The story of the Melungeons is at once a footnote to the history of race in America and a timely parable of it. They bear witness to the horrors and legacy of segregation, but also to the overlooked complexity of the early colonial era. They suggest a once-and-future alternative to the country’s brutally rigid model of race relations, one that, for all the improvements, persists in the often siloed lives of black and white Americans today. Half-real and half-mythical, for generations the Melungeons were avatars for their neighbours’ neuroses; latterly they have morphed into receptacles for their ideals, becoming, in effect, ambassadors for integration where once they were targets of prejudice.
No governing body has so tenaciously tried to determine who counts as a woman for the purpose of sports as the I.A.A.F. and the International Olympic Committee (I.O.C.). Those two influential organizations have spent a half-century vigorously policing gender boundaries. Their rationale for decades was to catch male athletes masquerading as women, though they never once discovered an impostor. Instead, the athletes snagged in those efforts have been intersex women — scores of them.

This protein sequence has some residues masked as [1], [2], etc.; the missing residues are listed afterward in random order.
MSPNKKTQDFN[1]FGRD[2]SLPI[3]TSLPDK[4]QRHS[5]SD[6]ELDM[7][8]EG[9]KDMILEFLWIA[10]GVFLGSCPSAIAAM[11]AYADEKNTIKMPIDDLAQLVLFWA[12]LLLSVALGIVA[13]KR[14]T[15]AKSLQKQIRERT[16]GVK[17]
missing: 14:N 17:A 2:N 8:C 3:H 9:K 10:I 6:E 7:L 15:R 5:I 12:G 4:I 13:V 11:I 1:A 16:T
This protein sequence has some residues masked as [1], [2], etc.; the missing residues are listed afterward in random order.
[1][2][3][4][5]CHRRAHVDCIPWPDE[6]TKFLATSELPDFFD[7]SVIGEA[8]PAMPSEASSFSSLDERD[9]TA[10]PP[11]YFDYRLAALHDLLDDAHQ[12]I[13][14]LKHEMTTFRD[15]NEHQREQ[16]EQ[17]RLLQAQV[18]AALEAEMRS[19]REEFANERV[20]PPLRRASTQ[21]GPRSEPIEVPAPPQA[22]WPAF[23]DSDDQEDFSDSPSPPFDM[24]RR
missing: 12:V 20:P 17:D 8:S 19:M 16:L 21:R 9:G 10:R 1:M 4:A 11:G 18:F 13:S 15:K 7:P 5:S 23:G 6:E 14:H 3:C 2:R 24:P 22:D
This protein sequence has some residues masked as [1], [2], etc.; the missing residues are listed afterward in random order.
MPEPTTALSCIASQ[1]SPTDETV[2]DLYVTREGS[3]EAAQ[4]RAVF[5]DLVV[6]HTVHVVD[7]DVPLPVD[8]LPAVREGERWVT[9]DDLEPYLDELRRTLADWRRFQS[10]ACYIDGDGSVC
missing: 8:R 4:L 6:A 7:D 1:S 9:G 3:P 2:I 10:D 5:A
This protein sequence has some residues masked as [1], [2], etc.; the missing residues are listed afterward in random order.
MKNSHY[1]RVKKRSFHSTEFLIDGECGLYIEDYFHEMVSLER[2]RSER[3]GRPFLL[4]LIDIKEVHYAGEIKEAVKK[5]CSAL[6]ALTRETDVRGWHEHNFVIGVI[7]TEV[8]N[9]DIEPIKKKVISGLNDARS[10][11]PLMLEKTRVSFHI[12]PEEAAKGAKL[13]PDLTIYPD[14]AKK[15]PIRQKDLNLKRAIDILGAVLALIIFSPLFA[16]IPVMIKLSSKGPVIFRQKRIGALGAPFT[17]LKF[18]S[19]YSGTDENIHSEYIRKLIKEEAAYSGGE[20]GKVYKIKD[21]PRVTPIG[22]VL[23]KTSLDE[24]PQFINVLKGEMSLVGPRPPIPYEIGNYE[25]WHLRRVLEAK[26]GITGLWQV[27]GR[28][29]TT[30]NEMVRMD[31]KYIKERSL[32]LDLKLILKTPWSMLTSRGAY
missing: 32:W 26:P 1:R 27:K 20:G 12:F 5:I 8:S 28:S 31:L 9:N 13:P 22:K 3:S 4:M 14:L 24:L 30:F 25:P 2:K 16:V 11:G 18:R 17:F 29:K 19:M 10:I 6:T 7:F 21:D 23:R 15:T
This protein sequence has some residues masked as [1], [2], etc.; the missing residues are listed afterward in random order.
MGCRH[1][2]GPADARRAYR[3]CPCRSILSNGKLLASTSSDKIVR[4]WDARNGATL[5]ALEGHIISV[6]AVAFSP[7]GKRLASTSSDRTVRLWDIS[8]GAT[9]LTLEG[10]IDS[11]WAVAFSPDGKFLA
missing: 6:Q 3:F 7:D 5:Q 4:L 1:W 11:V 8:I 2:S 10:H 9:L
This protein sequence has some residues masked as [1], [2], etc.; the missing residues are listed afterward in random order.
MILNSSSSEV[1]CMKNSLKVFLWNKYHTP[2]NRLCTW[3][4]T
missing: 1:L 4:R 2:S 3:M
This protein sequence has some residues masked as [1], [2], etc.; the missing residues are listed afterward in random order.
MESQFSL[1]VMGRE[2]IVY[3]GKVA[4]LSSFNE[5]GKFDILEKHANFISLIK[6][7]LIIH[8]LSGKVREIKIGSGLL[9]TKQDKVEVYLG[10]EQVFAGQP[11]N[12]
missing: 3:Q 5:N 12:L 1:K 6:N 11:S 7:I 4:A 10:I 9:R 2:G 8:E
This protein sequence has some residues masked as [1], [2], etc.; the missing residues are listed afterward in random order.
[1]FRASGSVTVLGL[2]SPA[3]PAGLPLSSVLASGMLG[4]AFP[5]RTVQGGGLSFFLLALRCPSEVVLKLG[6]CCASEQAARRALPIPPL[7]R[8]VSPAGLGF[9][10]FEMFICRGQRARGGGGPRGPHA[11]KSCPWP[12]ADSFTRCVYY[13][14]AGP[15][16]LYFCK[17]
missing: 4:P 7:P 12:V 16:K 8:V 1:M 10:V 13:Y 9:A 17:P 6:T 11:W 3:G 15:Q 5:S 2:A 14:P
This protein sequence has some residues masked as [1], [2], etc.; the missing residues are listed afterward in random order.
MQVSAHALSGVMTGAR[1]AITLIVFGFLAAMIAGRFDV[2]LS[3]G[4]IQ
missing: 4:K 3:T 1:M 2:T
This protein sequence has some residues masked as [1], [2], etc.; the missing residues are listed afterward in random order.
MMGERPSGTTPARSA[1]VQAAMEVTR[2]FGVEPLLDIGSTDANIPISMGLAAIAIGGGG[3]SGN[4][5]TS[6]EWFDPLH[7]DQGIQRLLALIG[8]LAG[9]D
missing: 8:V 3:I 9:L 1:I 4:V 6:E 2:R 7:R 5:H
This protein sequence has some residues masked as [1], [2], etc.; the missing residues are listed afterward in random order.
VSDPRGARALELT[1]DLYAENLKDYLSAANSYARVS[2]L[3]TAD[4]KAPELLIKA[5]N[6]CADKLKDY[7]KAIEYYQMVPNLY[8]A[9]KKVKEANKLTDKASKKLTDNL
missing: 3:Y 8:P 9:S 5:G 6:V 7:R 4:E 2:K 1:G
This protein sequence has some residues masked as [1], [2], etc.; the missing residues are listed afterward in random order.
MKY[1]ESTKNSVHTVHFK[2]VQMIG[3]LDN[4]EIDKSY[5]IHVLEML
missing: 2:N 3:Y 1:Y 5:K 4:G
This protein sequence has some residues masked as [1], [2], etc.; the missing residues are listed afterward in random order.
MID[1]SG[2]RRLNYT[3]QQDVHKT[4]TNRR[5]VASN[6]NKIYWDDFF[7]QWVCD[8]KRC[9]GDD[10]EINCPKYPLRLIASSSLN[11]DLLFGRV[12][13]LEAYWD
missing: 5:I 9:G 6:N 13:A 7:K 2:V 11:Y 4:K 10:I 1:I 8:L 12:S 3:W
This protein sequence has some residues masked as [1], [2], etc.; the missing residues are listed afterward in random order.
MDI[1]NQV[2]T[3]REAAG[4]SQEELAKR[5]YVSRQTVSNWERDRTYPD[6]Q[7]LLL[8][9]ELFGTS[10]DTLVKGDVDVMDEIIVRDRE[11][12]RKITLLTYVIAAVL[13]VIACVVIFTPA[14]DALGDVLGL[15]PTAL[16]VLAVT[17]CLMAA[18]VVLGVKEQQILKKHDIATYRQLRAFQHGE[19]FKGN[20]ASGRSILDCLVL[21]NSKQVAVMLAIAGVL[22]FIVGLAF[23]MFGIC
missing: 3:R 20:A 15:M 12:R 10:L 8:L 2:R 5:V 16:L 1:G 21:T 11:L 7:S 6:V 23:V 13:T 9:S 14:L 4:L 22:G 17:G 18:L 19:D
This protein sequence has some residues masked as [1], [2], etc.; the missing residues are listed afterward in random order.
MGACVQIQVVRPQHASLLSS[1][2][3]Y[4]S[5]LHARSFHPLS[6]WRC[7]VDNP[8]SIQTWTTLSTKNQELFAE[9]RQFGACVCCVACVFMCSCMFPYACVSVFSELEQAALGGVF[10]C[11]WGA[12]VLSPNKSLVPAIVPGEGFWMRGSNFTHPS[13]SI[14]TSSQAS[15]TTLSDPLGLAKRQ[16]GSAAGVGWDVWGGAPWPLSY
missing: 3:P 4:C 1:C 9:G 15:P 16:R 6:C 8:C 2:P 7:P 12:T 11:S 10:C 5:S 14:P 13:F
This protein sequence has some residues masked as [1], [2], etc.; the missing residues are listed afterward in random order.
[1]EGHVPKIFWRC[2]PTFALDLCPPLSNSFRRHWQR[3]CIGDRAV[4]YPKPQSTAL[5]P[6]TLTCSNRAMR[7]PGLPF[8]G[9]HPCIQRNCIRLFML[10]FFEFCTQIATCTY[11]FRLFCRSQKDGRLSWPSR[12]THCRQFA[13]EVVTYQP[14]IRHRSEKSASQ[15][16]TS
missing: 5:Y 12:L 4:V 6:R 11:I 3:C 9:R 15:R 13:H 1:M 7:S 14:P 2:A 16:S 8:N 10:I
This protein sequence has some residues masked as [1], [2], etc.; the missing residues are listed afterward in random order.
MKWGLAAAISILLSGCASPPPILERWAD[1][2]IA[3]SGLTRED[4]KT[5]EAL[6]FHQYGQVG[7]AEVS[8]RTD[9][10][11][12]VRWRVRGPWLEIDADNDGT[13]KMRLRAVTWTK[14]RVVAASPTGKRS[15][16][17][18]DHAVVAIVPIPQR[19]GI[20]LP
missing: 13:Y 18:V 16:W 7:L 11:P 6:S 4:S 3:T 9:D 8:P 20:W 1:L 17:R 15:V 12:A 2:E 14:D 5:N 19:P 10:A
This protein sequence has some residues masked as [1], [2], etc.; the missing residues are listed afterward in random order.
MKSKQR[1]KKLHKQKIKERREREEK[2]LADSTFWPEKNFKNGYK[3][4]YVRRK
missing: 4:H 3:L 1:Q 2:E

The treatment of female athletes, and intersex women in particular, has a long and sordid history. For centuries, sport was the exclusive province of males, the competitive arena where masculinity was cultivated and proven. Sport endowed men with the physical and psychological strength that “manhood” required. As women in the late 19th century encroached on explicitly male domains — sport, education, paid labor — many in society became increasingly anxious; if a woman’s place wasn’t immutable, maybe a man’s role, and the power it entailed, were not secure either.